"TED invites Sarah Silverman, a shock and insult comedian, to the event to give a talk. She turns up and shocks and insults, but for a good reason. The crowd doesn’t get it even though it plays right into their politics, and the event organizer trashes her publicly. Silverman hits back on Twitter, and there’s a quick cameo by Steve Case in the whole drama. Then it turns out Silverman is already donating her time to help fight the very issue she brought up in the talk."
So some of the noise about this event is about the use of words and you can find out more by having a look here - but I'm not so fussed about all the politics and the jibes being banded about. I'm left thinking that the next move is going to be crucial.
What can often happen when offence it taken (yes, taken) by either or both sides, is that walls are built, "they're all like that" becomes the voice in our heads we believe and there's an impass. No-one wants to change, to admit they were wrong (even a little).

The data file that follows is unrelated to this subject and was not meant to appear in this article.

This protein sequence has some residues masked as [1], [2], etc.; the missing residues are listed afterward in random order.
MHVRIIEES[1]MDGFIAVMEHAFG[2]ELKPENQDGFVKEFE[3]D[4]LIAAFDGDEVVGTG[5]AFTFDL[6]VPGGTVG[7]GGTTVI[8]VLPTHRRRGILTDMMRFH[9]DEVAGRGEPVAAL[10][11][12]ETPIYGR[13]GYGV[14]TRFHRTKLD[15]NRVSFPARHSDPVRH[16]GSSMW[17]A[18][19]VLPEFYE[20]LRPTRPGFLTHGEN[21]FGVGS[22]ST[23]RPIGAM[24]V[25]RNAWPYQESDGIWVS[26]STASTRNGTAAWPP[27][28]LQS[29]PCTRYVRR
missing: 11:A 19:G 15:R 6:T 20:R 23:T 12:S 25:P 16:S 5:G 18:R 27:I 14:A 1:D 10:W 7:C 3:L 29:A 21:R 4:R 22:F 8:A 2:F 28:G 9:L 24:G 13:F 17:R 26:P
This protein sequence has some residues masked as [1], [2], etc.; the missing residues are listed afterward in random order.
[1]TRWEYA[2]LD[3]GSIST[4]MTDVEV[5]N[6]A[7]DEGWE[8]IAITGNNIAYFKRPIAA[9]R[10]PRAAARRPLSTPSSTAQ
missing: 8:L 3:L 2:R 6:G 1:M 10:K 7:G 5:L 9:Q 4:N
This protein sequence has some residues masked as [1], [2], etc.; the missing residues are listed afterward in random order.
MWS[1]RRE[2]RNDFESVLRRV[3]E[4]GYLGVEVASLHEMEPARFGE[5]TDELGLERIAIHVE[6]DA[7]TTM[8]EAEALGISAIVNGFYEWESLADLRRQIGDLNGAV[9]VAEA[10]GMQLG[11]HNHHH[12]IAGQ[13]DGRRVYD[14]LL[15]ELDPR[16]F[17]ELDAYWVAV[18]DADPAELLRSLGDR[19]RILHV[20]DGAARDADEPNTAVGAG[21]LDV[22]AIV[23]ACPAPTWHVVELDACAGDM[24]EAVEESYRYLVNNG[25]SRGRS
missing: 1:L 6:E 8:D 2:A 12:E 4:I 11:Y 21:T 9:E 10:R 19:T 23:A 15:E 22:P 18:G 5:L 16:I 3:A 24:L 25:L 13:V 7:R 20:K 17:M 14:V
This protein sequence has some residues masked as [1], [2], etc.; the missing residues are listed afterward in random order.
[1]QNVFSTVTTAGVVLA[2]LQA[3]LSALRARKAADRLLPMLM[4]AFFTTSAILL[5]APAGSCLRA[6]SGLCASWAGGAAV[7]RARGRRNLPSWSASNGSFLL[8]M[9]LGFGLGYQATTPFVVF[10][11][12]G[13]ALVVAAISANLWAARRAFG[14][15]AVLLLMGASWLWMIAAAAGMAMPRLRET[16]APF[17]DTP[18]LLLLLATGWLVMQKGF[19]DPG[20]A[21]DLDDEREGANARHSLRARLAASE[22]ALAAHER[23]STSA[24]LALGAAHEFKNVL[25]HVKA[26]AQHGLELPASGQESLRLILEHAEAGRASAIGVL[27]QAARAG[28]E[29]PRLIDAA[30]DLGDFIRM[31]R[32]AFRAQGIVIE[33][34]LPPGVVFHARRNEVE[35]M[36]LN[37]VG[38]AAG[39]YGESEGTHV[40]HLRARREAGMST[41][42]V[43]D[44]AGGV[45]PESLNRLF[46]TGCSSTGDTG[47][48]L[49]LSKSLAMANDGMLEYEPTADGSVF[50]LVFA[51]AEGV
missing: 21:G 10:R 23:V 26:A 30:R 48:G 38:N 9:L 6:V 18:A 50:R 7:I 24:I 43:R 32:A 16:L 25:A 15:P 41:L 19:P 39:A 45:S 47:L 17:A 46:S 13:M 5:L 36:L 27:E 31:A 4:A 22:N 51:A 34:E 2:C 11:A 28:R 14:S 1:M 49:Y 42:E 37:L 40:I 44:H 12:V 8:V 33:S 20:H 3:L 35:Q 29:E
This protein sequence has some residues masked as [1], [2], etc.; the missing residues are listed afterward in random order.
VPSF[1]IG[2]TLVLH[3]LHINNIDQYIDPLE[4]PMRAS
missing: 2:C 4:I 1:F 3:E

TED (owned by The Sapling Fund) has impacted many people by publishing their content online, "free to the world". It's all about "Ideas worth spreading". I love that. However, will the response to this situation be that TED pulls down the blinds, to limit the people who they invite - even just a little? That would be a loss for the those who want to learn, to hear voices that they wouldn't normally have access too. And perhaps to be challenged by those who they might not always agree with. Surely this is the way that mature people handle things?! ;-p
I hope that the organisers are strong, that both sides admit that we're all still learning how to interact online and move on. I think they might get it, but only time will tell.